Smart Ultralightweight Wheelchair Wins Toyota Mobility Foundation’s Top Prize

The Phoenix i smart ultralightweight wheelchair from Phoenix Instinct has taken the top prize in Toyota’s Mobility Unlimited Challenge.

Side view of Phoenix i ultralight wheelchair

In a global announcement on Dec. 17, the United Kingdom-based manufacturer was awarded $1 million U.S. to continue developing the Phoenix i, a carbon-fiber-framed chair that features front-wheel power assist and a smart system that automatically adjusts the chair’s center of gravity for more efficient and safer self-propulsion. The goal of the Mobility Unlimited Challenge was to create “game-changing technologies to improve the lives of people with lower-limb disability,” according to a news announcement from the Toyota Mobility Foundation.

Till now, Phoenix Instinct — named for the mythical bird that rises from the ashes of its predecessor — has been known for designing luggage and daily travel bags for people who use wheelchairs. Now, the manufacturer will also be working on bringing the Phoenix i wheelchair to market.

The Phoenix i was chosen over four other finalists: the Evowalk smart wearable simulator, which uses a smart system to support muscles during walking to prevent falls (Evolution Devices, United States); the Qolo standing mobility device (University of Tsukaba, Japan); the Quix highly mobile walking exoskeleton (IHMC & MYOLYN, United States); and Wheem-i, a wheel-on ride-sharing device for people who use wheelchairs (Italdesign, Italy).

The Mobility Unlimited Challenge began in April 2018, when 10 innovators were named Discovery Award winners and given $50,000 U.S. each. In January 2019, that group of 10 was narrowed to five finalists, each of whom was given an additional $500,000 U.S. to develop a prototype for the final judging.

Phoenix Instinct’s founder and CEO, Andrew Slorance, himself a wheelchair user since sustaining a spinal cord injury at age 14, was emotional as he accepted the award and praised the work of the other finalists.

Slorance recalled getting his first wheelchair — which he remembered as very large and bulky — and vowing to one day design a better one. In a press conference following Phoenix Instinct’s win, Slorance described the Phoenix i as “taking the proven and updating it with smart technology.”

In a news announcement from Toyota, Slorance added, “Winning the Toyota Mobility Unlimited Challenge is incredible for Phoenix Instinct and for wheelchair users. The wheelchair as we know it has been technologically unchanged for decades. The funding we received through the Challenge allowed us to prove smart technology makes for an easier-to-use and safer wheelchair with the potential for a suite of new features. With the prize money we can now advance this work and bring the Phoenix i wheelchair to the consumer.”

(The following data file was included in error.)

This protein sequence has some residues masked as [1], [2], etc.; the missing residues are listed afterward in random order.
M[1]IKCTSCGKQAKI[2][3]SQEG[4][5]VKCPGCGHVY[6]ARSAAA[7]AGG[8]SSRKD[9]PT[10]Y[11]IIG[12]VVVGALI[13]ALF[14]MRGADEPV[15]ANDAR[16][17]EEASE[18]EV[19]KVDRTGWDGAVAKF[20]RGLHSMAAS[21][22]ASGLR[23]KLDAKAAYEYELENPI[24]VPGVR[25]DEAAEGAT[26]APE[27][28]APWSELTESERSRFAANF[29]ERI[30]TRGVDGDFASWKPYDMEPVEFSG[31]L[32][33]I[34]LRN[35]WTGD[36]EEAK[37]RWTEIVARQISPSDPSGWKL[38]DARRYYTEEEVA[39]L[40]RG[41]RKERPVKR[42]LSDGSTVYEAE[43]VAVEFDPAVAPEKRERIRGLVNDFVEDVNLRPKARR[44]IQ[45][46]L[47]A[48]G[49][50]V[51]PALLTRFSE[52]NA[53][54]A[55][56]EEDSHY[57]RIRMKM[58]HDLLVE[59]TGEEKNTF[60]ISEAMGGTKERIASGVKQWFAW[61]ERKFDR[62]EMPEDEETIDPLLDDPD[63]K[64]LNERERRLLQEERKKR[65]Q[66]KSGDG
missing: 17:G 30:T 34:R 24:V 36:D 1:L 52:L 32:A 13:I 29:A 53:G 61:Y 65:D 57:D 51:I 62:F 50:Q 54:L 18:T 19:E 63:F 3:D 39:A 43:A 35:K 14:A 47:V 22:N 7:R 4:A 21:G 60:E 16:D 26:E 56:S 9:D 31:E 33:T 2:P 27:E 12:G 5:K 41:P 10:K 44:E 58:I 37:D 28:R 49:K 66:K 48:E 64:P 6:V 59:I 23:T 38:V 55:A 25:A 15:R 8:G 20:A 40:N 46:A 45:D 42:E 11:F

Slorance said that in the 37 years following his injury, he’d often thought back on how drastically his life changed the moment he fell from a tree. But with Phoenix i’s win, Slorance said his perspective on that day had changed: “Something good could come from it.”

The Human Engineering Research Laboratories (HERL) at the University of Pittsburgh provided technical advice to the Mobility Unlimited Challenge competitors and also hosted the judging panelists, who hailed from Australia, Brazil, Germany, Japan, South Korea, the United Kingdom and the United States. Judges included Winfried Beigel, Director of Research and Development, Otto Bock; Mary Ellen Buning, Ph.D., RESNA President-Elect; Eric LeGrand, disability rights advocate, Team LeGrand; and Matthew Reeve, Director of the Christopher & Dana Reeve Foundation.

Slorance said he expects the Phoenix i wheelchair to be ready for production in 18 to 24 months. One of Phoenix Instinct’s priorities, at least at this early stage of wheelchair smart technology, is to deliver a chair that’s comparable in price to existing ultralightweight wheelchairs.

The Toyota Mobility Foundation was established in 2014 to create a more mobile society. Among the foundation’s activities is “running competitions that generate inclusive solutions to connectivity issues in transportation and promote advances in personal mobility.

Photo courtesy Toyota Mobility Foundation

About the Author

Laurie Watanabe is the editor of Mobility Management. She can be reached at

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